I’m not sure that suburban (or urban in a smaller city) life is really any “easier”, it’s completely different.My brother and his wife’s kids were born and raised on the UWS until they were 3, 5, and 9, at which point they moved out to Vancouver, BC. They went from walking down the street to PS 166, to having to buy a car so they could drop the kids at 2 different schools each morning. And having to drive to sports events, play dates, and grocery stores. What to do during the rainy season? There’s a lot less options as far as museums and the like. When a kid is sick or doesn’t want to leave the house, it’s a lot harder to get food delivery besides the local Chinese restaurant or pizza. And cost-wise, they just bought a fixer-upper house that cost as much as their 3-BR apartment on 89th st. Obviously there’s a lot more factors to that one, but the point being there are pros and cons to each.I’ll admit, I’m a little scared of our move from the middle of a neighborhood where playgrounds abound, and I can walk anywhere and get anything I want at all hours, to a small town where we’ll have an amazingly peaceful and private house, more space, and the public schools are excellent, but we’ll become commuters. We’re already dreaming of a pied-a-terre in the city!
agree…completely different. no matter what, having young kids and getting them from place to place is not easy whereever you choose to live.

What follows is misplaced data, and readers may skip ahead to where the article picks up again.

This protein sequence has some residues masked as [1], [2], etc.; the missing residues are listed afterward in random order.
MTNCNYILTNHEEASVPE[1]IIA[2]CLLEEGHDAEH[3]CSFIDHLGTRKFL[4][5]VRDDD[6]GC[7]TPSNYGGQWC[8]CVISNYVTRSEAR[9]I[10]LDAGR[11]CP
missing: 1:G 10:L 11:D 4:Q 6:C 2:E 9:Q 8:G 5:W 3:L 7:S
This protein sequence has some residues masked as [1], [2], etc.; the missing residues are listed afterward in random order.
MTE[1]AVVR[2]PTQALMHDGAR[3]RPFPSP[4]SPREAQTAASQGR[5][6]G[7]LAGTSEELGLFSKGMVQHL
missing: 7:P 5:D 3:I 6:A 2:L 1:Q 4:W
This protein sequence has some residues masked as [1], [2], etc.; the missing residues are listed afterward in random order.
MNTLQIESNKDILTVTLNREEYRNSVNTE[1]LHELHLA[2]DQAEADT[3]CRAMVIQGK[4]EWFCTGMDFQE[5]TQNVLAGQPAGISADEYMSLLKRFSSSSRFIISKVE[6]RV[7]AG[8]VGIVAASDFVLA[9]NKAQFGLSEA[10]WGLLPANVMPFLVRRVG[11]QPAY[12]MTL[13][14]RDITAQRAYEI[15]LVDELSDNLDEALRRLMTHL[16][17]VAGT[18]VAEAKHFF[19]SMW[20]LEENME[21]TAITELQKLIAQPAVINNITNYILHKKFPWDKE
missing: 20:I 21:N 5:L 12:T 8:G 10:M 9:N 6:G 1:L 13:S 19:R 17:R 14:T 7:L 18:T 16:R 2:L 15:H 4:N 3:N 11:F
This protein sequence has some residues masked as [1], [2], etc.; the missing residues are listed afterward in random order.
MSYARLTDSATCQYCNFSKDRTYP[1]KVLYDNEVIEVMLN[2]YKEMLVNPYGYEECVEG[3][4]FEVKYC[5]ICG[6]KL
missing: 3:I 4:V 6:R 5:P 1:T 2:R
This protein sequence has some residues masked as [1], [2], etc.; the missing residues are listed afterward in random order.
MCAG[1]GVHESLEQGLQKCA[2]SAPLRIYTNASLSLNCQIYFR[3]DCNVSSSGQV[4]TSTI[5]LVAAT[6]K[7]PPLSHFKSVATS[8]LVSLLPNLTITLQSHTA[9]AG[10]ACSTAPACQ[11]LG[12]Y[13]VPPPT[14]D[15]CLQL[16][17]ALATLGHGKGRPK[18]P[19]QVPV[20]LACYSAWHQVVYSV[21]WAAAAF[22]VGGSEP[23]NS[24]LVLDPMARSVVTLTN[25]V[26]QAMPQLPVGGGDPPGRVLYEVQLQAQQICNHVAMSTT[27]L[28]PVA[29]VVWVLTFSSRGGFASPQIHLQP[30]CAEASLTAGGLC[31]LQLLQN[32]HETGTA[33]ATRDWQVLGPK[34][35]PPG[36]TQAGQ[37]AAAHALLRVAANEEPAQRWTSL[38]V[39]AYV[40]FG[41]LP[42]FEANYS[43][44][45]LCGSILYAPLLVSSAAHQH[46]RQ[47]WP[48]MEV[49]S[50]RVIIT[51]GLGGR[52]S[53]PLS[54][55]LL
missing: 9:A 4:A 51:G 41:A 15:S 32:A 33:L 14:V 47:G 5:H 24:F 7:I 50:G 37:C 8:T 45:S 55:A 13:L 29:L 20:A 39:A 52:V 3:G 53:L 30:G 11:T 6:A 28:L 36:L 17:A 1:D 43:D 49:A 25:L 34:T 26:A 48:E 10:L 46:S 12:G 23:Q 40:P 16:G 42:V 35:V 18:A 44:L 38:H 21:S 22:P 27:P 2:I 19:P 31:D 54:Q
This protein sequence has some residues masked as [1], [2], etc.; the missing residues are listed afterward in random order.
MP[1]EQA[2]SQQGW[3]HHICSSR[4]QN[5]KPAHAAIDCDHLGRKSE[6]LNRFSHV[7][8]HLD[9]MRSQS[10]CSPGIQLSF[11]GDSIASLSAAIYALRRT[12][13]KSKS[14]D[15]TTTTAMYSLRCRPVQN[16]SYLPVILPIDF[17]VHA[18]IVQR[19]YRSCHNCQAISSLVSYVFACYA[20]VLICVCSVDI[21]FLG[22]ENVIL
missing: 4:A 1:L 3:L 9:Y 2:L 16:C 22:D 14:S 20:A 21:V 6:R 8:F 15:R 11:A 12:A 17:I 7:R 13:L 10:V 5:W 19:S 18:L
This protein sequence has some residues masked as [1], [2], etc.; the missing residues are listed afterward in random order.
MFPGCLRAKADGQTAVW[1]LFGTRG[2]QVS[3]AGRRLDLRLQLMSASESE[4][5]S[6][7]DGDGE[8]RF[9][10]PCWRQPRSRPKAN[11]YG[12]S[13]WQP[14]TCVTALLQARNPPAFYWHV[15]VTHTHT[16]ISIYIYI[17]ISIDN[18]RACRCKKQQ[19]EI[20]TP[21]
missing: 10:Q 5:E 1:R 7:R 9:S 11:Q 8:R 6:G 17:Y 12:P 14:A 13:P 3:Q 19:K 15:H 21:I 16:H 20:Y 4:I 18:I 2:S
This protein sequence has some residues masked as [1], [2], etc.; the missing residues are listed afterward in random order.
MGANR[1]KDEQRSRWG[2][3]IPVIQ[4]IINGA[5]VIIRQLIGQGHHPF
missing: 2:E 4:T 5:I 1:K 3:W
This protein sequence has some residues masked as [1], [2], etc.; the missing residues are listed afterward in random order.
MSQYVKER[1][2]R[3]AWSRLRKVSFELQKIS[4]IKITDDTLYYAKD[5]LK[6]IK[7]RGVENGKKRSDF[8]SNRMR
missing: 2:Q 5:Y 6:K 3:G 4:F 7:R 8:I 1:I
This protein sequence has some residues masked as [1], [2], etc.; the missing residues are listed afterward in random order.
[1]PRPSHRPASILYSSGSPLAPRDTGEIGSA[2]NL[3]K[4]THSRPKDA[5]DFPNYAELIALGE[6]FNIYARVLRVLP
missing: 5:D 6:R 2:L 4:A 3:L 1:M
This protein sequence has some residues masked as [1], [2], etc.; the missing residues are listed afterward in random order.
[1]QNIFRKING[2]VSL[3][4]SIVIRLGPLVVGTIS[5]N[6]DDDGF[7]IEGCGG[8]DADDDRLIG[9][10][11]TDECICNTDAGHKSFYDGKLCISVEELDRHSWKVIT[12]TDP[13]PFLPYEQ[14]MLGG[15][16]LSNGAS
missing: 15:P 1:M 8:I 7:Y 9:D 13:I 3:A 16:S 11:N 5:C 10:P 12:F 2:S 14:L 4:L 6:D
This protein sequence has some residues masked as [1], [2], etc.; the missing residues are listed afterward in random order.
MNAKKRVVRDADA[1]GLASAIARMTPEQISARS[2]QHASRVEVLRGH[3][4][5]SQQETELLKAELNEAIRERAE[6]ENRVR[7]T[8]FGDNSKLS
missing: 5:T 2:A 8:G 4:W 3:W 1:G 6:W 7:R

Vancouver is extremely easy to get around without a car. Public transit is excellent, and it’s a very bikeable city. Food delivery is from every nationality and available in short walking distance in all urban neighborhoods. Are they living in Vancouver or a suburb of Vancouver?
They’re in Yaletown, their new house is in Kitsilano. Vancouver is great as far as infrastructure and vibrancy, just not quite manhattan 🙂
I don’t want to live in the suburbs (although I get why people do), but I really want a house or an apartment with our own green space. My daughter told me that when she’s eight, she’ll be ready to have a house, a dog, and a garden. 🙂
“Happy parents, happy kids. “Exactly. Number one thing parents don’t consider in decision making.We told the kids that we had the best news in the world and that we were going to move back to the city. What did they know? All they knew is that we couldn’t be happier so they literally cheered.When my kids were younger and my parents would visit I would get all excited on purpose just so they would see me get excited and see it as a positive experience.  It worked. Kids pick up on what parents think is important (reason for so many jewish doctors I suspect). Kids learn by what they see and what they experience more than what they are told. They can reject what they are told.When I was a kid my mom always got excited talking about good colleges making it seem important. She never said “you must get into a good college”. She never said “you must marry a” etc. She just always told stories about others in a positive light regarding what was important to her and I picked up on that and it shaped me. (Same with my father as well).”He went to MIT!””She’s attending the University of Pennsylvania!” Her comment regarding the mailman “that’s all he wanted out of life I guess”.In Philly we grew up with much talk about NYC (and this was in the 70’s you know the city was not like it is today). Always as if it was a great place (we went to the NYC gift show for business at the Coliseum) always a special experience. At bar mitzvahs things were said such as “it’s like a new york affair” (some had the NY Times given out at the end which was considered a classy move).Consequently independent of anything else going on regarding NYC I saw it positively before it was fashionable in the way it is today.